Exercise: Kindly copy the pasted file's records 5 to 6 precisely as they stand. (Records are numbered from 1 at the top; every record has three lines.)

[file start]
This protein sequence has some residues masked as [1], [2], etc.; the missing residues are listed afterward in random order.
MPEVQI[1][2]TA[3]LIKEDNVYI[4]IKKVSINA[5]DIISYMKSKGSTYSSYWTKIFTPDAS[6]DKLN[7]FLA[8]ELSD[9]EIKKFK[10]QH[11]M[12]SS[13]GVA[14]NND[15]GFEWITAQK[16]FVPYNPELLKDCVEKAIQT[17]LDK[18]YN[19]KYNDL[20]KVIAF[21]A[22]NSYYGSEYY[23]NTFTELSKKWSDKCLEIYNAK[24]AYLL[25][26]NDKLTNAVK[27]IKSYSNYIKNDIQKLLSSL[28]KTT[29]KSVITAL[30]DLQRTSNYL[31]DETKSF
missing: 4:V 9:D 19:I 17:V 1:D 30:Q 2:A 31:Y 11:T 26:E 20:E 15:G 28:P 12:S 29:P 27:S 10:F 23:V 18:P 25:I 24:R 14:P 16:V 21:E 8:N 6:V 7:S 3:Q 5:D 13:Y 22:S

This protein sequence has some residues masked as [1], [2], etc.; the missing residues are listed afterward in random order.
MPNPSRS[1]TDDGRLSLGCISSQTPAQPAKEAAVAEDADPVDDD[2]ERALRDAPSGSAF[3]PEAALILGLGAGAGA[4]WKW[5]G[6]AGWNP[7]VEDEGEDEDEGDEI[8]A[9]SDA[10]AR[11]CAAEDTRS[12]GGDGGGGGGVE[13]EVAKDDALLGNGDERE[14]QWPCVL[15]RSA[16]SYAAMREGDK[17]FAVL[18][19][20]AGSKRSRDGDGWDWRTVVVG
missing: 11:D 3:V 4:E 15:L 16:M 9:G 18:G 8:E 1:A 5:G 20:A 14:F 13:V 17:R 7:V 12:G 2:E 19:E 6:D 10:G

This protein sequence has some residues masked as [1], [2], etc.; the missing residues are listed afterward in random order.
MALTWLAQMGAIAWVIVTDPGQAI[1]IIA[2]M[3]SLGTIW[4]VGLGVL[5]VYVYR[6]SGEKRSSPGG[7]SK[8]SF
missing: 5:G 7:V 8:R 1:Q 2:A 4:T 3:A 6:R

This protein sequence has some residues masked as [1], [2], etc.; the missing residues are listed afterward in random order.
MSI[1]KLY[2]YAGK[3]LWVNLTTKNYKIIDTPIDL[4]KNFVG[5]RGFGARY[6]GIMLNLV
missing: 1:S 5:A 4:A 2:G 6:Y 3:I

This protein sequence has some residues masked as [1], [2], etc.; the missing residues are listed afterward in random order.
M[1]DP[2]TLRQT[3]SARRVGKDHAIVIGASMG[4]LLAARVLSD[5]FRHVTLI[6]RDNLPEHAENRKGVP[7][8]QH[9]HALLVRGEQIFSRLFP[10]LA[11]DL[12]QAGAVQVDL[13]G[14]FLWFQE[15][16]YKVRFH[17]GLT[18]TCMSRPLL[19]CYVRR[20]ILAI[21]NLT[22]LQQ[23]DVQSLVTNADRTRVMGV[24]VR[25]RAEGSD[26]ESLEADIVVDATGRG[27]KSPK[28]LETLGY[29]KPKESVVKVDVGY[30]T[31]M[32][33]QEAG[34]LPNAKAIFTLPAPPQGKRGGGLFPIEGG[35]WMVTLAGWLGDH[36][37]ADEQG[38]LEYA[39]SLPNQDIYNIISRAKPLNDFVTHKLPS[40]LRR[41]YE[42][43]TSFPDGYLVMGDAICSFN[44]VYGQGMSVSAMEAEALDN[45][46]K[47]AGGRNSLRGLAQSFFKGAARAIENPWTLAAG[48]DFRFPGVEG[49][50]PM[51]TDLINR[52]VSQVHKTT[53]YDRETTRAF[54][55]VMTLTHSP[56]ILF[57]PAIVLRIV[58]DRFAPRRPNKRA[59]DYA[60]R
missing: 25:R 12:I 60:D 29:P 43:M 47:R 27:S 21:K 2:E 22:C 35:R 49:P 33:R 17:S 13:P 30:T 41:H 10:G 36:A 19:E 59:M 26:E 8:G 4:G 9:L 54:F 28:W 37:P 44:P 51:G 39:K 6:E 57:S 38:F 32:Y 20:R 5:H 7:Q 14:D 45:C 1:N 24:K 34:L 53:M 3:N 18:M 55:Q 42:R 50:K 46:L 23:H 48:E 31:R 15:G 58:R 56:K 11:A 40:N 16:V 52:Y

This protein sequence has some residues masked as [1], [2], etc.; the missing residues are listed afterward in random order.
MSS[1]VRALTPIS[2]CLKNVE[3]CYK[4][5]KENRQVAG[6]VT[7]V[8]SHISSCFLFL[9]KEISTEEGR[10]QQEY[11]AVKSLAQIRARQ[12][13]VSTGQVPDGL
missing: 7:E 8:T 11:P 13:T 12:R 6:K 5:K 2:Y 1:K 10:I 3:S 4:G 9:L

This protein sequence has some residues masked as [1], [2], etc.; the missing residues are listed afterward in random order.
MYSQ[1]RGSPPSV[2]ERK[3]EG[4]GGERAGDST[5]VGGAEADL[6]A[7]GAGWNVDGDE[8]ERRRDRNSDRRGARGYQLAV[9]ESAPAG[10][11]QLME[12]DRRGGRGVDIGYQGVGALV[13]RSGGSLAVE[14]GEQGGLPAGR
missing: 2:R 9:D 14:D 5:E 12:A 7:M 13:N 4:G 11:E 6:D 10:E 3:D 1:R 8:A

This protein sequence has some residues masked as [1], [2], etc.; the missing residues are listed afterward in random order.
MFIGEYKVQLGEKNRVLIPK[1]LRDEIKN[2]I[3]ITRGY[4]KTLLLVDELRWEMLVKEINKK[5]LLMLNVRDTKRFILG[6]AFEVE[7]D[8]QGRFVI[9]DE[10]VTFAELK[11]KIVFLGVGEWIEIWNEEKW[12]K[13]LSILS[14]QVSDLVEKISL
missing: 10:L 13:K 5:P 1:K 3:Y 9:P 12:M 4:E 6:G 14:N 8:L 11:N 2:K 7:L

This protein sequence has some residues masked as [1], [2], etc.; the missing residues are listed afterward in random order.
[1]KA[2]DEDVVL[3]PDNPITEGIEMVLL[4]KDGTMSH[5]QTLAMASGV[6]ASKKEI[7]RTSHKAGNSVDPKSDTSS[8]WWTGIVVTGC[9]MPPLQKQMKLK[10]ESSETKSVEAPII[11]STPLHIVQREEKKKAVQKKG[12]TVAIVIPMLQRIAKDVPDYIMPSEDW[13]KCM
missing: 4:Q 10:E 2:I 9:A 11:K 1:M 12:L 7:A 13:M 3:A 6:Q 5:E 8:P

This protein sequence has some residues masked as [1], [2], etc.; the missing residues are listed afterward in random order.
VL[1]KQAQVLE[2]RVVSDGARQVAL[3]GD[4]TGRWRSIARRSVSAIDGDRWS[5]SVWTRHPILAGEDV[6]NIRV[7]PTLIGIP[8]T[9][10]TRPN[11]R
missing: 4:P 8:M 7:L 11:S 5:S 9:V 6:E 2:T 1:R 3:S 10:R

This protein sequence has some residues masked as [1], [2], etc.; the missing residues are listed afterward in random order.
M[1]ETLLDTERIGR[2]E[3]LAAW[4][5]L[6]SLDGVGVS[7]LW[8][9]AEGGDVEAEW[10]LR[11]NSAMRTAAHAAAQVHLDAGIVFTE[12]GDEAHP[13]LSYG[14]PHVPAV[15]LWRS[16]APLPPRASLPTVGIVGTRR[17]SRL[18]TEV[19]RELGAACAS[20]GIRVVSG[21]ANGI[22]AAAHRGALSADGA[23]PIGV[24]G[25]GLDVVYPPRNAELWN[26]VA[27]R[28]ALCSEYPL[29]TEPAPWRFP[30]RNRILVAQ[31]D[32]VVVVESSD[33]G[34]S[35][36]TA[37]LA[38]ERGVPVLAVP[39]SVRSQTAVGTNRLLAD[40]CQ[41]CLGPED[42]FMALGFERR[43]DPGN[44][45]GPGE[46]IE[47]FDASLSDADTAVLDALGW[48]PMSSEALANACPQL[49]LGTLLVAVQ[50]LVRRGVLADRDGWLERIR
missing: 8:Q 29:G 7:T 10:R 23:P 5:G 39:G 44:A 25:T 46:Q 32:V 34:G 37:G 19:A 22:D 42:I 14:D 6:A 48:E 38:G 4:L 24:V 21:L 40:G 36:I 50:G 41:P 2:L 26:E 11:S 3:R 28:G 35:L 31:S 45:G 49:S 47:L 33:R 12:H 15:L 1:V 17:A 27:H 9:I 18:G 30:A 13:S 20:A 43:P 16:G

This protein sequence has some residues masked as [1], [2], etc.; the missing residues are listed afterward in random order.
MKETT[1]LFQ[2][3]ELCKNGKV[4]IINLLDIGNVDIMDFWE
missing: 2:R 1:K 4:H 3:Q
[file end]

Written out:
This protein sequence has some residues masked as [1], [2], etc.; the missing residues are listed afterward in random order.
M[1]DP[2]TLRQT[3]SARRVGKDHAIVIGASMG[4]LLAARVLSD[5]FRHVTLI[6]RDNLPEHAENRKGVP[7][8]QH[9]HALLVRGEQIFSRLFP[10]LA[11]DL[12]QAGAVQVDL[13]G[14]FLWFQE[15][16]YKVRFH[17]GLT[18]TCMSRPLL[19]CYVRR[20]ILAI[21]NLT[22]LQQ[23]DVQSLVTNADRTRVMGV[24]VR[25]RAEGSD[26]ESLEADIVVDATGRG[27]KSPK[28]LETLGY[29]KPKESVVKVDVGY[30]T[31]M[32][33]QEAG[34]LPNAKAIFTLPAPPQGKRGGGLFPIEGG[35]WMVTLAGWLGDH[36][37]ADEQG[38]LEYA[39]SLPNQDIYNIISRAKPLNDFVTHKLPS[40]LRR[41]YE[42][43]TSFPDGYLVMGDAICSFN[44]VYGQGMSVSAMEAEALDN[45][46]K[47]AGGRNSLRGLAQSFFKGAARAIENPWTLAAG[48]DFRFPGVEG[49][50]PM[51]TDLINR[52]VSQVHKTT[53]YDRETTRAF[54][55]VMTLTHSP[56]ILF[57]PAIVLRIV[58]DRFAPRRPNKRA[59]DYA[60]R
missing: 25:R 12:I 60:D 29:P 43:M 47:R 27:S 21:K 2:E 22:C 35:R 49:P 33:R 17:S 13:P 30:T 41:H 10:G 36:A 19:E 59:M 26:E 8:G 4:G 9:L 54:F 28:W 37:P 44:P 51:G 39:K 6:E 57:S 38:F 32:Y 20:R 5:H 7:Q 14:D 45:C 1:N 24:K 34:L 53:M 3:N 18:M 55:Q 42:R 50:K 46:L 23:H 48:E 31:R 15:G 58:R 56:K 11:A 40:N 16:V 52:Y

This protein sequence has some residues masked as [1], [2], etc.; the missing residues are listed afterward in random order.
MSS[1]VRALTPIS[2]CLKNVE[3]CYK[4][5]KENRQVAG[6]VT[7]V[8]SHISSCFLFL[9]KEISTEEGR[10]QQEY[11]AVKSLAQIRARQ[12][13]VSTGQVPDGL
missing: 7:E 8:T 11:P 13:T 12:R 6:K 5:K 2:Y 1:K 10:I 3:S 4:G 9:L